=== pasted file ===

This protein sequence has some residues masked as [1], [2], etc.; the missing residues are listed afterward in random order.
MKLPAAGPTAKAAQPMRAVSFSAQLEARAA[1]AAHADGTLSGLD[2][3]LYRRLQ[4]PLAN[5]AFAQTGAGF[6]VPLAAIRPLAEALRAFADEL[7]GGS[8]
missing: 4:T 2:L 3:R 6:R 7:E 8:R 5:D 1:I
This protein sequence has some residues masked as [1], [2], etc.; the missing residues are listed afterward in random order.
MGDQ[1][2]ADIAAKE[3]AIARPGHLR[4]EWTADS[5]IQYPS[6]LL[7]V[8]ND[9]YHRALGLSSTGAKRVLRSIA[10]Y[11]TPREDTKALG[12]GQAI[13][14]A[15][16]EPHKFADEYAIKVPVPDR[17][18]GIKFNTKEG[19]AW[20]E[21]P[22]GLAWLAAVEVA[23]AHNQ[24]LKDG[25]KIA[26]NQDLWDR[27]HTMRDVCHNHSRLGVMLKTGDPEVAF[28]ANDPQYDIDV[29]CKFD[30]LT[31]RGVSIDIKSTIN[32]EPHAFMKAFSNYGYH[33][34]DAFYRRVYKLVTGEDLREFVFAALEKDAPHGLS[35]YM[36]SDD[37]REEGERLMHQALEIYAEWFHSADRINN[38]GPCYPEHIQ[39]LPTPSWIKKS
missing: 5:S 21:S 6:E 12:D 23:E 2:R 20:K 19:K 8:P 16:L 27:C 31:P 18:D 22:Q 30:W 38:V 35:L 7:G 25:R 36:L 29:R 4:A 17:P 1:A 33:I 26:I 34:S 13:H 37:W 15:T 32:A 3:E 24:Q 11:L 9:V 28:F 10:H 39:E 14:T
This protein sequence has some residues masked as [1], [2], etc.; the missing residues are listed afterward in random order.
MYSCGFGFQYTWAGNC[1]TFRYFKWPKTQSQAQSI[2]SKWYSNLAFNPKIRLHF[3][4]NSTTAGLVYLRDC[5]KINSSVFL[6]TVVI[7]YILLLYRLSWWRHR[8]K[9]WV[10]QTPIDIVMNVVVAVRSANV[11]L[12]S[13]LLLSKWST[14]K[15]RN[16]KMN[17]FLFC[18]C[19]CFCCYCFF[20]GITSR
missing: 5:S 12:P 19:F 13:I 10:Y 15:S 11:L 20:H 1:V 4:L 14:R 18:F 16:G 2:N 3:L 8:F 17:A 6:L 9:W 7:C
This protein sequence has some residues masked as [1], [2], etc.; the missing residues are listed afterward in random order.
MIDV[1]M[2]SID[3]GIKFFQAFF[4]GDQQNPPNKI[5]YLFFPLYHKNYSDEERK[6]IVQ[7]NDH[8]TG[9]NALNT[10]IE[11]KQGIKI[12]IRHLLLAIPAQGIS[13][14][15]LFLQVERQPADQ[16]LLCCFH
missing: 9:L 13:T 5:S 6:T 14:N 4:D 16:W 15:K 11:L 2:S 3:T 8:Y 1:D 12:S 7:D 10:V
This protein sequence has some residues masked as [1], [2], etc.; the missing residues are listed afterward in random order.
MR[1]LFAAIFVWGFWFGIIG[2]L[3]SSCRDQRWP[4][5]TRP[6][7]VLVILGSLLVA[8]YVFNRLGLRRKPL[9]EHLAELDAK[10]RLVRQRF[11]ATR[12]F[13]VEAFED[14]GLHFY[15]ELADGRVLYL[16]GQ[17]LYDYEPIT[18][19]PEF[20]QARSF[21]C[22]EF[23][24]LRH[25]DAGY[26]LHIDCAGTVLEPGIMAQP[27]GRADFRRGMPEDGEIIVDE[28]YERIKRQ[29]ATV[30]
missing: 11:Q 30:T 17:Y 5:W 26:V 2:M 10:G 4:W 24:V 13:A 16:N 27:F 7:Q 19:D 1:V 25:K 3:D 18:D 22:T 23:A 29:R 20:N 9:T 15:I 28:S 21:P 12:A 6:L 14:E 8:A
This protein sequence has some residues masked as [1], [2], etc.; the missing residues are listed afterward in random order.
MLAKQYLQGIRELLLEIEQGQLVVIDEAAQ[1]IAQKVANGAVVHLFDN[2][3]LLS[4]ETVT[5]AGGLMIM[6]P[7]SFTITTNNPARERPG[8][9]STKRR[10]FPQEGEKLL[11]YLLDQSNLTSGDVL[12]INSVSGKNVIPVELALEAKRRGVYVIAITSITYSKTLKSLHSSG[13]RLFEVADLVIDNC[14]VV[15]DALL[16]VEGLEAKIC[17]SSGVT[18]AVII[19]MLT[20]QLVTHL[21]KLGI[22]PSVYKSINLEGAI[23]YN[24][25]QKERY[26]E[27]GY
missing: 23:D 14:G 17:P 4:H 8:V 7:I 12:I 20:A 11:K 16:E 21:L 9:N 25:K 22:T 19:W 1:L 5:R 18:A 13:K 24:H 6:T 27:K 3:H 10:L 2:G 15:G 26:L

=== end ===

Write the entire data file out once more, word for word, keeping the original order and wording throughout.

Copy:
This protein sequence has some residues masked as [1], [2], etc.; the missing residues are listed afterward in random order.
MKLPAAGPTAKAAQPMRAVSFSAQLEARAA[1]AAHADGTLSGLD[2][3]LYRRLQ[4]PLAN[5]AFAQTGAGF[6]VPLAAIRPLAEALRAFADEL[7]GGS[8]
missing: 4:T 2:L 3:R 6:R 7:E 8:R 5:D 1:I
This protein sequence has some residues masked as [1], [2], etc.; the missing residues are listed afterward in random order.
MGDQ[1][2]ADIAAKE[3]AIARPGHLR[4]EWTADS[5]IQYPS[6]LL[7]V[8]ND[9]YHRALGLSSTGAKRVLRSIA[10]Y[11]TPREDTKALG[12]GQAI[13][14]A[15][16]EPHKFADEYAIKVPVPDR[17][18]GIKFNTKEG[19]AW[20]E[21]P[22]GLAWLAAVEVA[23]AHNQ[24]LKDG[25]KIA[26]NQDLWDR[27]HTMRDVCHNHSRLGVMLKTGDPEVAF[28]ANDPQYDIDV[29]CKFD[30]LT[31]RGVSIDIKSTIN[32]EPHAFMKAFSNYGYH[33][34]DAFYRRVYKLVTGEDLREFVFAALEKDAPHGLS[35]YM[36]SDD[37]REEGERLMHQALEIYAEWFHSADRINN[38]GPCYPEHIQ[39]LPTPSWIKKS
missing: 5:S 21:S 6:E 12:D 23:E 2:R 20:K 19:K 8:P 16:L 27:C 31:P 18:D 22:Q 30:W 38:V 35:L 7:G 25:R 36:L 29:R 4:A 17:P 1:A 33:I 26:I 34:S 13:H 37:W 15:T 32:A 3:E 24:Q 11:L 9:V 28:F 10:H 39:E 14:T
This protein sequence has some residues masked as [1], [2], etc.; the missing residues are listed afterward in random order.
MYSCGFGFQYTWAGNC[1]TFRYFKWPKTQSQAQSI[2]SKWYSNLAFNPKIRLHF[3][4]NSTTAGLVYLRDC[5]KINSSVFL[6]TVVI[7]YILLLYRLSWWRHR[8]K[9]WV[10]QTPIDIVMNVVVAVRSANV[11]L[12]S[13]LLLSKWST[14]K[15]RN[16]KMN[17]FLFC[18]C[19]CFCCYCFF[20]GITSR
missing: 5:S 12:P 19:F 13:I 10:Y 15:S 11:L 20:H 1:V 4:L 14:R 18:F 16:G 2:N 3:L 8:F 17:A 6:L 9:W 7:C
This protein sequence has some residues masked as [1], [2], etc.; the missing residues are listed afterward in random order.
MIDV[1]M[2]SID[3]GIKFFQAFF[4]GDQQNPPNKI[5]YLFFPLYHKNYSDEERK[6]IVQ[7]NDH[8]TG[9]NALNT[10]IE[11]KQGIKI[12]IRHLLLAIPAQGIS[13][14][15]LFLQVERQPADQ[16]LLCCFH
missing: 9:L 13:T 5:S 6:T 14:N 4:D 16:W 15:K 11:L 2:S 3:T 8:Y 1:D 12:S 7:D 10:V
This protein sequence has some residues masked as [1], [2], etc.; the missing residues are listed afterward in random order.
MR[1]LFAAIFVWGFWFGIIG[2]L[3]SSCRDQRWP[4][5]TRP[6][7]VLVILGSLLVA[8]YVFNRLGLRRKPL[9]EHLAELDAK[10]RLVRQRF[11]ATR[12]F[13]VEAFED[14]GLHFY[15]ELADGRVLYL[16]GQ[17]LYDYEPIT[18][19]PEF[20]QARSF[21]C[22]EF[23][24]LRH[25]DAGY[26]LHIDCAGTVLEPGIMAQP[27]GRADFRRGMPEDGEIIVDE[28]YERIKRQ[29]ATV[30]
missing: 11:Q 30:T 17:Y 5:W 26:V 2:M 10:G 4:W 24:V 13:A 16:N 27:F 7:Q 19:D 1:V 25:K 3:D 18:D 22:T 23:A 29:R 20:N 9:T 15:I 28:S 21:P 12:A 6:L 14:E 8:A
This protein sequence has some residues masked as [1], [2], etc.; the missing residues are listed afterward in random order.
MLAKQYLQGIRELLLEIEQGQLVVIDEAAQ[1]IAQKVANGAVVHLFDN[2][3]LLS[4]ETVT[5]AGGLMIM[6]P[7]SFTITTNNPARERPG[8][9]STKRR[10]FPQEGEKLL[11]YLLDQSNLTSGDVL[12]INSVSGKNVIPVELALEAKRRGVYVIAITSITYSKTLKSLHSSG[13]RLFEVADLVIDNC[14]VV[15]DALL[16]VEGLEAKIC[17]SSGVT[18]AVII[19]MLT[20]QLVTHL[21]KLGI[22]PSVYKSINLEGAI[23]YN[24][25]QKERY[26]E[27]GY
missing: 23:D 14:G 17:P 4:H 8:V 7:I 12:I 20:A 11:K 16:E 21:L 9:N 25:K 22:T 19:W 1:L 5:R 18:A 13:K 24:H 6:T 27:K 3:H 10:L 2:G 15:G 26:L